Songs of Iron
Trucker Diablo's second album is an intoxicating cocktail of rock hooks and stadium-sized choruses
Despite being a generation-spanning, lifestyle-defining genre of music for many, it's fair to say that rock music – of the old fashioned, riff-heavy variety – has fallen out of mainstream favour in recent years, despite Northern Ireland having a proven track record of producing world class rock artists such as guitarists Vivian Campbell and Ricky Warwick.
While it's a shame that rock is now seen by many as kitsch and outdated, it's also heartening to see that many bands from Northern Ireland continue to kick out the jams regardless. One act that has kept the faith (and their eyes firmly on the road) is Trucker Diablo, who have been making stages shake and stereos quake across Europe and further afield since forming in 2008.
Songs Of Iron is the four-piece's latest studio album, and it features an intoxicating cocktail of classic rock hooks, satisfyingly crunchy riffs and stadium-sized choruses.
Released worldwide via Ripple Music, the record is a more confident beast than their debut, The Devil Rhythm, and sees the band admirably rise to the challenge of producing that difficult second album.
Songs of Iron opens with 'Red Light On' (and I don't think they're talking about a stop sign). The track is built around a simple riff in the vein of Rose Tattoo, and starts things off in a suitably riotous way.
Business really picks up on second track 'Year Of The Truck' though, arguably one of Trucker Diablo's finest musical moments to date. A big, brash, anthemic tune, here meaty guitars, chugging riffs and fist in the air hooks are the order of the day. 'Year of the Truck' is destined to be the four-piece's calling card for a very long time to come.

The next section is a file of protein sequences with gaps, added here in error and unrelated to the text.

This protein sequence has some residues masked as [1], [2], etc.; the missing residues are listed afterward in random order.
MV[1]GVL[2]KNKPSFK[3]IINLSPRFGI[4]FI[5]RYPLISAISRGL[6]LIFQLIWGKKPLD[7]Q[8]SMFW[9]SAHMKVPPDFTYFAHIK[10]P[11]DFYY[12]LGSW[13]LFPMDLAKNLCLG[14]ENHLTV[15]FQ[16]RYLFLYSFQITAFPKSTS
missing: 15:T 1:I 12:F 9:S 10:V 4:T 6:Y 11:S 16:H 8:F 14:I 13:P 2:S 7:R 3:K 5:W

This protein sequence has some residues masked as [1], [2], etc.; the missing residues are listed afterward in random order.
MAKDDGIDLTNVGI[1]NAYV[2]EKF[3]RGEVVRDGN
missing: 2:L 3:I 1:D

'Drive' is another undeniable highlight, a radio-friendly number that features a feel-good chorus and sees Trucker Diablo wear their Thin Lizzy influences on their sleeves. Melodic, catchy as hell and perfectly-paced, the track showcases the Trucker boys at the peak of their powers and firing on all cylinders.
Elsewhere, 'Bulldozer' is the album's most metal moment, boasting snarling guitars, rumbling bass and a 1990s era Metallica-style song structure, while 'I Wanna Party With You' is as fun as the title suggests and could very well be destined for hit status on college radios the length and breadth of the land.
Featuring 14 tracks in total, Songs Of Iron is, perhaps, a little long, and the Southern rock, Lynard Skynardisms of 'Highway Radio' don't really work for these ears, but there's a bravery and a sense of ambition to this album that reverberates from the speakers, and which is both infectious and admirable.
Evidently not averse to taking risks, the band even debut a power ballad in the form of 'Maybe You're The One' that has just the right amount of sweetness and spice. It's an unexpected addition to the Trucker catalogue, and that in itself is a good thing.
Lyrically, Songs Of Iron revolves around tried and tested rock tropes of fast cars and loose girls and, depending on your viewpoint, it's either a clichéd or classic approach. For this reviewer's money, opting to side step the nudge-nudge, wink-wink schtick favoured by many modern rock acts is a wise decision, and the record, as a result, has a defiant 'love us or leave us alone' vibe throughout.
Pound for pound a more enjoyable opus that their debut, Songs Of Iron is the product of a band who are just starting out on their musical journey, one that could yet take them on a similar journey to that enjoyed by Downpatrick stadium rockers, The Answer. I for one am up for the ride.